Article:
Upon the perished Avenue . . . in the expired city . . . on that October morning in 2005, all Certainty abandoned me — I became the starving servant of despair.

What had become of our friends? I did not know. Where would we live? I did not know. Where would the children go to school? I did not know. Would we ever see home again? Again, I did not know.

And then I remembered something. In the middle of my despair and grief, I had quite forgotten it, but then I remembered it:

“Therefore I tell you, do not worry about your life, what you will eat or drink; or about your body, what you will wear. Is not life more than food, and the body more than clothes? Look at the birds of the air; they do not sow or reap or store away in barns, and yet your heavenly Father feeds them. Are you not much more valuable than they? Can any one of you by worrying add a single hour to your life?

Therefore do not worry about tomorrow, for tomorrow will worry about itself. Each day has enough trouble of its own.”

What I suddenly remembered was that I was supposed to be on my way somewhere — a lifelong pilgrimage to an eternal destiny. Before, I had lived as if I had already arrived — as if I had nowhere else to go. And indeed, when you have already arrived, things can only get worse.

For me and my fellow New Orleanians, things got worse. We had mistakenly lived as if we had arrived when we should have lived as pilgrims “on the way.” We had put away our Hope in exchange for Certainty, and for a very long time Certainty had kept the lights on, the faucets running, the dinner hot, and the chalice full. Until it didn’t.

I remember moving back to the City in November, and of how when the garbage truck rolled by once in a fortnight, we felt gratitude and even cheered for the men as they passed. I remember how if the grocery store was out of bread, we felt grateful to buy their undersized eggs. I remember how happy we were when the drugstore stayed open for eight whole hours.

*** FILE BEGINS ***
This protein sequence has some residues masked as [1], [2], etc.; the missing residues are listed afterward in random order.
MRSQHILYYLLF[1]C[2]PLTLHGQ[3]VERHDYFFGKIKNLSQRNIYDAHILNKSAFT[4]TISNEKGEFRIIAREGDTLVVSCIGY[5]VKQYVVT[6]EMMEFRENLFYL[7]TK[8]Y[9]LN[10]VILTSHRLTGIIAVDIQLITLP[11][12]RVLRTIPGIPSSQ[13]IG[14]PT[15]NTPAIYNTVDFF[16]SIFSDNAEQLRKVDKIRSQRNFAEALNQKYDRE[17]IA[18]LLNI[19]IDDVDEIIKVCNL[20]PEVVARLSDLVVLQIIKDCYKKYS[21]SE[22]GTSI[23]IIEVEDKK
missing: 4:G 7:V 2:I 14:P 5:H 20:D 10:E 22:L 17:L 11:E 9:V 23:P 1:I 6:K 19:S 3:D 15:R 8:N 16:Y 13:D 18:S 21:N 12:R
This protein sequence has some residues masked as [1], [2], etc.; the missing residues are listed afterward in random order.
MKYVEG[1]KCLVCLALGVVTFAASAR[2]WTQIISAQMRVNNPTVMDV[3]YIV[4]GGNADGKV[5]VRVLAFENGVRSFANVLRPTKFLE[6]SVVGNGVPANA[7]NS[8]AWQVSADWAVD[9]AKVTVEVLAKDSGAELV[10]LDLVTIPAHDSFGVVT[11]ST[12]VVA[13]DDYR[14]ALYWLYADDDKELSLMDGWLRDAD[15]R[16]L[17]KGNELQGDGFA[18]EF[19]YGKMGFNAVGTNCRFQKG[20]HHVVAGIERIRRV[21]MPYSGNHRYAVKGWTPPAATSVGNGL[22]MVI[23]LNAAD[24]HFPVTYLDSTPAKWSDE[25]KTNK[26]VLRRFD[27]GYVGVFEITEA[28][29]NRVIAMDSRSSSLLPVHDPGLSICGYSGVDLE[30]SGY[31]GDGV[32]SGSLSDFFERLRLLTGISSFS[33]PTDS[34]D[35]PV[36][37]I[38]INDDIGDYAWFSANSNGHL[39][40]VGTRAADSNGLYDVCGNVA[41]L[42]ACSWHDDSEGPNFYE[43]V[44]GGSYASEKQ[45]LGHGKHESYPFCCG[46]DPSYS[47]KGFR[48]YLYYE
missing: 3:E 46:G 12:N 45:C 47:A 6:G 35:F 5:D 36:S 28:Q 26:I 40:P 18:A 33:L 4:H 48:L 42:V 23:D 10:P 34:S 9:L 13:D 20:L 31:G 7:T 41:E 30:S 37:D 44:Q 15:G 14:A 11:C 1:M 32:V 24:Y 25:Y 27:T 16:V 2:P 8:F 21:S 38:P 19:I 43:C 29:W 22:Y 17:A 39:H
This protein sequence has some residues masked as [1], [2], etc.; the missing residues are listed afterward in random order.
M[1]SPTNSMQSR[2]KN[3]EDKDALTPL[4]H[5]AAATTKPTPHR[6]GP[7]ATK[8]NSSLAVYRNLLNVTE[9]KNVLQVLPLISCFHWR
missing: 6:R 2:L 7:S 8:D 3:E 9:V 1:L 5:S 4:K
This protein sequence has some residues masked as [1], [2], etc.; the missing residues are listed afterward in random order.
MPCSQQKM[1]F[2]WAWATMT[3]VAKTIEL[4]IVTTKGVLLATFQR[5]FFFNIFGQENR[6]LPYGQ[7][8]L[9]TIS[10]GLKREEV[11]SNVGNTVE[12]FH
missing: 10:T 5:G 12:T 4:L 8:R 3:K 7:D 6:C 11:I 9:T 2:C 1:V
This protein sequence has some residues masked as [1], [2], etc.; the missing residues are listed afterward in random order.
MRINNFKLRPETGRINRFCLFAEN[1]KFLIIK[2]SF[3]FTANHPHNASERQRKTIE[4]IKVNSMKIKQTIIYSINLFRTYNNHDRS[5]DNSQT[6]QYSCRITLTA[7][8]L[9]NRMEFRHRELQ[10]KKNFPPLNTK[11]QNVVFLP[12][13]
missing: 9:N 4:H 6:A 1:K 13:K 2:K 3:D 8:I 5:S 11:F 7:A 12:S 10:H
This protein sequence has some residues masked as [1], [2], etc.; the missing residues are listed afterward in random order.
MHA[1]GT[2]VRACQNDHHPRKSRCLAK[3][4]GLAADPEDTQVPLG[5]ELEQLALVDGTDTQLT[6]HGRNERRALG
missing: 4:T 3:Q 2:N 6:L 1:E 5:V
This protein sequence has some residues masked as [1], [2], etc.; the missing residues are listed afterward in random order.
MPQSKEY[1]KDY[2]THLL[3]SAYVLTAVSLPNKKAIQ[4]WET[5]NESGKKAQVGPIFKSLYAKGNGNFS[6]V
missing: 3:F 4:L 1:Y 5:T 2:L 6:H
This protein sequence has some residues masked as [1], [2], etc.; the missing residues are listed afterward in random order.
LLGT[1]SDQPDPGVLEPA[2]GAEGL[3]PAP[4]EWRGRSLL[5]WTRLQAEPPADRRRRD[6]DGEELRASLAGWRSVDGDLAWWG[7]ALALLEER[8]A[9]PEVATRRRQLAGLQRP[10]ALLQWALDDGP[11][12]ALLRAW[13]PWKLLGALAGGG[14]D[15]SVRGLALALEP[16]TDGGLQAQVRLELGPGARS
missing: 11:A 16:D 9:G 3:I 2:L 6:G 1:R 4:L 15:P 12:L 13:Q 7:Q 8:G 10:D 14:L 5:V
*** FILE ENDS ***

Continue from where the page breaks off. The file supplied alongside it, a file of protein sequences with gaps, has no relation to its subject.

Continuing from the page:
And I remember drinking bourbon on the porch with an old friend who’d been through enough hell to burn Satan’s dinner — and of deep gratitude that I could sit on porches again with old friends.

I particularly remember saying grace with my family for the first time upon our arrival back home — and of how good it felt to hold my wife and daughters’ hands as we prayed, and thinking how lucky we were that God had given us to one another.

As difficult as these ten years have been — and make no mistake about it, New Orleans ain’t out of the woods yet — I feel that perhaps the storm has left us New Orleanians with an improved perspective on things. True enough, many have begun to slip back into the old customs and habits — acting as if they’ve arrived and no longer needing Hope.